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A company has called off its purchase of a central Wyoming gas field where the U.S. Environmental Protection Agency has been investigating groundwater pollution and is preparing to release a report soon on the possible sources.
Midland, Texas-based Legacy Reserves LP announced earlier this month it was buying an undisclosed number of gas wells and related assets in the Pavillion area in Fremont County from Calgary, Alberta-based Encana Corp. for $45 million.
The week after the sale announcement, the EPA said it had found high levels of benzene and other contaminants in two wells drilled to test for groundwater pollution in the Pavillion area. Previous EPA investigations found hydrocarbons in 17 local water wells.
Legacy isn't prepared to complete the transaction amid the ongoing EPA investigation, an Encana spokesman said Monday.
"Although Encana retained responsibility for any outcome resulting from the ongoing groundwater investigation undertaken by EPA, due to the continued attention surrounding the investigation, and uncertainty regarding further development, Legacy is not prepared to go forward with the transaction," spokesman Doug Hock said in a prepared statement.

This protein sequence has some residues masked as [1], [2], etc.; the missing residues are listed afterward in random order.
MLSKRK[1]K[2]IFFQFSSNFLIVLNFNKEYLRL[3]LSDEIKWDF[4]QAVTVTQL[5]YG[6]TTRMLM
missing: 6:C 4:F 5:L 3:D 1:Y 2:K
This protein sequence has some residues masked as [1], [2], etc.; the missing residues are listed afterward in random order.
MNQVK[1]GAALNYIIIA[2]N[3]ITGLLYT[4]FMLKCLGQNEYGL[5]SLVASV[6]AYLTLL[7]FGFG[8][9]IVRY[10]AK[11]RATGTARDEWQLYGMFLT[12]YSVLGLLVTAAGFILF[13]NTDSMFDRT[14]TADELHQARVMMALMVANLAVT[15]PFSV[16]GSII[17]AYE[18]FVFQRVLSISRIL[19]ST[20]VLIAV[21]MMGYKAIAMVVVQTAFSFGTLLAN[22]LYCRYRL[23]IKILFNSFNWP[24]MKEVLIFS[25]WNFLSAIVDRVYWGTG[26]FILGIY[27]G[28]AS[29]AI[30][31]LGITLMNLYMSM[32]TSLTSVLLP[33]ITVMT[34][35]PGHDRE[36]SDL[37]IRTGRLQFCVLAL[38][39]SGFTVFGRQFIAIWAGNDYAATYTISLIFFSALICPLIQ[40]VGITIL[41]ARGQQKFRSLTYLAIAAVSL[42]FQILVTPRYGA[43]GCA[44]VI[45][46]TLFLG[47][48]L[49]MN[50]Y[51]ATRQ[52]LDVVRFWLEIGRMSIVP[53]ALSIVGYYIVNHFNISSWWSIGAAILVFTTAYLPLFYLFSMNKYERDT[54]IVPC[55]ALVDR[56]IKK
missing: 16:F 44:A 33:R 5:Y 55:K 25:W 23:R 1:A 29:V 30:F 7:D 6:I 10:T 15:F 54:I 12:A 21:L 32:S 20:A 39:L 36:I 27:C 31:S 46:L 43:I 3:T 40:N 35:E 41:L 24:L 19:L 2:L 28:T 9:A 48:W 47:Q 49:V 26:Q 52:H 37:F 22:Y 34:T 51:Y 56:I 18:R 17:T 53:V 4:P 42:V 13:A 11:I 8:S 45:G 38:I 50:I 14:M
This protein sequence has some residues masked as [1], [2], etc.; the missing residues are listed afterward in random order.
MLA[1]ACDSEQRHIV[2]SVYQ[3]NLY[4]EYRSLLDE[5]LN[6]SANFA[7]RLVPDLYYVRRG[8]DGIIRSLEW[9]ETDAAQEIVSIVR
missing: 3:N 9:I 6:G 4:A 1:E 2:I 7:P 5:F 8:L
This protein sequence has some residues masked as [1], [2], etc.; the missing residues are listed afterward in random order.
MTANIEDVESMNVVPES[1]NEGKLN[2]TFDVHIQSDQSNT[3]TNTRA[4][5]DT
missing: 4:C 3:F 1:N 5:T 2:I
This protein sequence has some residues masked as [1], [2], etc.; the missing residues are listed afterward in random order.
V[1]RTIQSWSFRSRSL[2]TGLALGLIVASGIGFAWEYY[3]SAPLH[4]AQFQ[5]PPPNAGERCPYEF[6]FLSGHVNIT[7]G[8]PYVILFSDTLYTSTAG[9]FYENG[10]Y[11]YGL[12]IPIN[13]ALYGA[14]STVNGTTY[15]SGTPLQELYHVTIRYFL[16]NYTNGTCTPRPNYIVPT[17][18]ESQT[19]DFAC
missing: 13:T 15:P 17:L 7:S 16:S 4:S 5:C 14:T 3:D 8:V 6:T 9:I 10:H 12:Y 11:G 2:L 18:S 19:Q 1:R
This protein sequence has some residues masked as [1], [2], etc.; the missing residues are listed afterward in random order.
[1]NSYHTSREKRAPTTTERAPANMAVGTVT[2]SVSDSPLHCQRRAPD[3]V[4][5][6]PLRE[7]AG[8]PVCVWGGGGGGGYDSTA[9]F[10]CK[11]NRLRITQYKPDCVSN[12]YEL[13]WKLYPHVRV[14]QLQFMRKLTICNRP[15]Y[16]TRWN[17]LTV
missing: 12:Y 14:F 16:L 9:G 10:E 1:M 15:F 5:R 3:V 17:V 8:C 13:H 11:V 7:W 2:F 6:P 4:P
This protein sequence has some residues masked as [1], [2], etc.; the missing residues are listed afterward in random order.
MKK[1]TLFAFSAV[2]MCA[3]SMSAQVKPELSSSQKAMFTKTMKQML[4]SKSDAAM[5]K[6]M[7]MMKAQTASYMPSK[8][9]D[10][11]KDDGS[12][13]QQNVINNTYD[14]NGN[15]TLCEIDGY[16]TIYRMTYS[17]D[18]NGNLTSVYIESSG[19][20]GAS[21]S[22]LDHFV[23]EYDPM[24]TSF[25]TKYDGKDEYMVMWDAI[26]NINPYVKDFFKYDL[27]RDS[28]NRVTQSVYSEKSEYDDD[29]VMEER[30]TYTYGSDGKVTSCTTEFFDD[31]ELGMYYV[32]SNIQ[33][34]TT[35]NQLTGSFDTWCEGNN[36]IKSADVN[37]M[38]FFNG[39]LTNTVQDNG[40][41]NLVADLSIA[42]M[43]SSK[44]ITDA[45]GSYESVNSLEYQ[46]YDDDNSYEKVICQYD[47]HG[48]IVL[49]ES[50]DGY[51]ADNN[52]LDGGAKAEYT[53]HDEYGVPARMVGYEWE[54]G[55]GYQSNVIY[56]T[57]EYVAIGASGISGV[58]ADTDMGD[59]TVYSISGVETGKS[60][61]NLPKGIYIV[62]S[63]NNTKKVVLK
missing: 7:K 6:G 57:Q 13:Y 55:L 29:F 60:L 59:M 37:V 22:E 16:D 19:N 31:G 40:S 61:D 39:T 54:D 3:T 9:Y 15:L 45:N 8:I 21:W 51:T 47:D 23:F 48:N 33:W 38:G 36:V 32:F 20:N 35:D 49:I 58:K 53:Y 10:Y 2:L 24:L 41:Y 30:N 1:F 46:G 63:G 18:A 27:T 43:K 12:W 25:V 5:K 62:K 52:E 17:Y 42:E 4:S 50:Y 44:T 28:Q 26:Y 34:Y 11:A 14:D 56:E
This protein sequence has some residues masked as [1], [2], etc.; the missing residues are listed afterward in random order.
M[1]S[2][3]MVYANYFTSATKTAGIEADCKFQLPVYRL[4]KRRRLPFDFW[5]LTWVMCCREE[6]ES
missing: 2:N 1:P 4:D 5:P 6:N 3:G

Legacy President Steven Pruett did not return a message seeking comment.
Some Pavillion residents blame the oil and gas industry for the pollution. They suggest that hydraulic fracturing -- a process that pumps pressurized water, sand and chemicals underground to open fissures and improve the flow of gas -- may have opened pathways for contaminants to get into their wells.
Encana maintains the contamination is naturally occurring.
Groups including Pavillion Area Concerned Citizens expressed concern about Encana's sale to Legacy. They suggested that Encana was trying to shed responsibility for the pollution -- an allegation Encana denied.
Even so, at least one Pavillion resident said Monday he was glad the sale was off.
"With everything going on here, I think Encana should see this through to the end. It shouldn't be sold off to somebody else," said John Fenton with Pavillion Area Concerned Citizens.
The EPA has not speculated on what has caused the groundwater to become polluted at the relatively shallow level of water wells. EPA officials say they will get into that with a draft report within the next few weeks.
Encana has agreed to clean up four old waste pits left over from oil and gas development before its involvement in Pavillion. The voluntary cleanup is being done in cooperation with the Wyoming Department of Environmental Quality.
State regulators say the property owner always is the one responsible for contamination on any given property.
"It doesn't change in the sense we're still working toward resolving any of these issues of possible contamination," department spokesman Keith Guille said of the sale being called off.